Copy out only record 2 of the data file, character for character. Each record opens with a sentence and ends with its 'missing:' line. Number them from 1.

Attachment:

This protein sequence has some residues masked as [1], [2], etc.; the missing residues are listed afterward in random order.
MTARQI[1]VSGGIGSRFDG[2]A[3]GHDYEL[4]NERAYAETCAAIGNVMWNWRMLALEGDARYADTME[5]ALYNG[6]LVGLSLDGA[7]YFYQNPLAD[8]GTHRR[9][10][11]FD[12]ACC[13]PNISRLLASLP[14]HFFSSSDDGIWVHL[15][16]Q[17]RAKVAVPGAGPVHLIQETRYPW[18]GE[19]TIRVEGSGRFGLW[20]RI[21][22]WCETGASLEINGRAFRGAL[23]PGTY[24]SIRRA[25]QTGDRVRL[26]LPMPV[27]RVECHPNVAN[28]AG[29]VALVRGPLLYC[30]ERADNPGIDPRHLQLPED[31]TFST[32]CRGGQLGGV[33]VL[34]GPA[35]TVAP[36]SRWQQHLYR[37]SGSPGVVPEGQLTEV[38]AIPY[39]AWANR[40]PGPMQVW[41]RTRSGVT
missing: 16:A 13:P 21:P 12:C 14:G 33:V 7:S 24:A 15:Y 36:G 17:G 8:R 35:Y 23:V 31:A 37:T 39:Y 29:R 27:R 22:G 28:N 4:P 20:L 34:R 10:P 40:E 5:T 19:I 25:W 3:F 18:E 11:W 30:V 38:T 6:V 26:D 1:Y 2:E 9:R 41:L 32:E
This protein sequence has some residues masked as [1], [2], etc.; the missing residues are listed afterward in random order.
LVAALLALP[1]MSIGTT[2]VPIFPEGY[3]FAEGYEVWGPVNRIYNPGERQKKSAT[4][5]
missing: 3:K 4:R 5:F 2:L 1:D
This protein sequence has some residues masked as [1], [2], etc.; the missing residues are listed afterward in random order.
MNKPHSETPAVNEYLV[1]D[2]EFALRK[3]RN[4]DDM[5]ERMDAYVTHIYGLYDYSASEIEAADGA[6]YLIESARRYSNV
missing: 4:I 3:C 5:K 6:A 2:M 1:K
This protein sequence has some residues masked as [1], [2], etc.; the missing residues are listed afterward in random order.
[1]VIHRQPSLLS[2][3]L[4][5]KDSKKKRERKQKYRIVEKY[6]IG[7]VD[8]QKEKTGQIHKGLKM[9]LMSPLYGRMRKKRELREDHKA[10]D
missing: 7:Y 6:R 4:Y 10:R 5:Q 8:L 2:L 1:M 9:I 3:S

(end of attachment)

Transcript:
This protein sequence has some residues masked as [1], [2], etc.; the missing residues are listed afterward in random order.
LVAALLALP[1]MSIGTT[2]VPIFPEGY[3]FAEGYEVWGPVNRIYNPGERQKKSAT[4][5]
missing: 3:K 4:R 5:F 2:L 1:D